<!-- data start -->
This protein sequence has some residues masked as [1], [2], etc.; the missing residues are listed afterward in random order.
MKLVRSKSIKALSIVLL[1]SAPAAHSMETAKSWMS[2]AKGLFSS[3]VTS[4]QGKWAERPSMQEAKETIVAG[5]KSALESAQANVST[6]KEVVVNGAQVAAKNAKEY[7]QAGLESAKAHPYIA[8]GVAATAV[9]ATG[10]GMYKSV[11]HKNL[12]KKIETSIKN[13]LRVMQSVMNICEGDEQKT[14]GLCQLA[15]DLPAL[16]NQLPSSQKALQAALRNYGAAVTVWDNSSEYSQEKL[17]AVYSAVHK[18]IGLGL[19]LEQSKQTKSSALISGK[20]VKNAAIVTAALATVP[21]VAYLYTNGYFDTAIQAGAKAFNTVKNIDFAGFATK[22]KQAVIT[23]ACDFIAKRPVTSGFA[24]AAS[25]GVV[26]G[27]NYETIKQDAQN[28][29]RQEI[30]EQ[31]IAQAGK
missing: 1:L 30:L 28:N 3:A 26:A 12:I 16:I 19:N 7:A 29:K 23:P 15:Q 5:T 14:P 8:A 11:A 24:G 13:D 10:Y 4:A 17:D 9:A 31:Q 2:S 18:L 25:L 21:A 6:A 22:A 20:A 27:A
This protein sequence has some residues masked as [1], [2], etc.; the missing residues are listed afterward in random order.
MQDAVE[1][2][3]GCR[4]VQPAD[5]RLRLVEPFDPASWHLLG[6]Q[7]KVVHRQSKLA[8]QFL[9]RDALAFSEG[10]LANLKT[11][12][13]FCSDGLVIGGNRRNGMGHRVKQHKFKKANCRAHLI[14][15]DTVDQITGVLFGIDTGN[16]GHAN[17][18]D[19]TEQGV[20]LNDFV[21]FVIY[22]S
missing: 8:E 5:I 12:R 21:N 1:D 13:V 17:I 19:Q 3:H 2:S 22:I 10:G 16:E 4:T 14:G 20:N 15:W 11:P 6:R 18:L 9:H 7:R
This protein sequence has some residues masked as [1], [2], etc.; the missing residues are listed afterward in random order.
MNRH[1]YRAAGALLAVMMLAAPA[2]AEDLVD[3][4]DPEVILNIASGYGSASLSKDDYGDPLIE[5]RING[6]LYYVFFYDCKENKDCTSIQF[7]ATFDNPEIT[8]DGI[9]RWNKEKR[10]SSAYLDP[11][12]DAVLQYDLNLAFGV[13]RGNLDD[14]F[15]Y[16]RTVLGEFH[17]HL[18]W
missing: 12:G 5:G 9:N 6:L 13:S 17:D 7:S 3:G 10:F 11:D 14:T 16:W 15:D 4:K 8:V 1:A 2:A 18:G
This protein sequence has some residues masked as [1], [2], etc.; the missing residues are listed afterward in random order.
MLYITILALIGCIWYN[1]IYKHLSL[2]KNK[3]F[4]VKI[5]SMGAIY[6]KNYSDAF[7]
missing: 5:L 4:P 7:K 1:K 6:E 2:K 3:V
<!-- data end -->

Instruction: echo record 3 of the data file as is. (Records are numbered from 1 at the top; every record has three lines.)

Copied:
This protein sequence has some residues masked as [1], [2], etc.; the missing residues are listed afterward in random order.
MNRH[1]YRAAGALLAVMMLAAPA[2]AEDLVD[3][4]DPEVILNIASGYGSASLSKDDYGDPLIE[5]RING[6]LYYVFFYDCKENKDCTSIQF[7]ATFDNPEIT[8]DGI[9]RWNKEKR[10]SSAYLDP[11][12]DAVLQYDLNLAFGV[13]RGNLDD[14]F[15]Y[16]RTVLGEFH[17]HL[18]W
missing: 12:G 5:G 9:N 6:L 13:S 17:D 7:S 3:G 10:F 11:D 14:T 16:W 15:D 4:K 8:V 1:A 2:A 18:G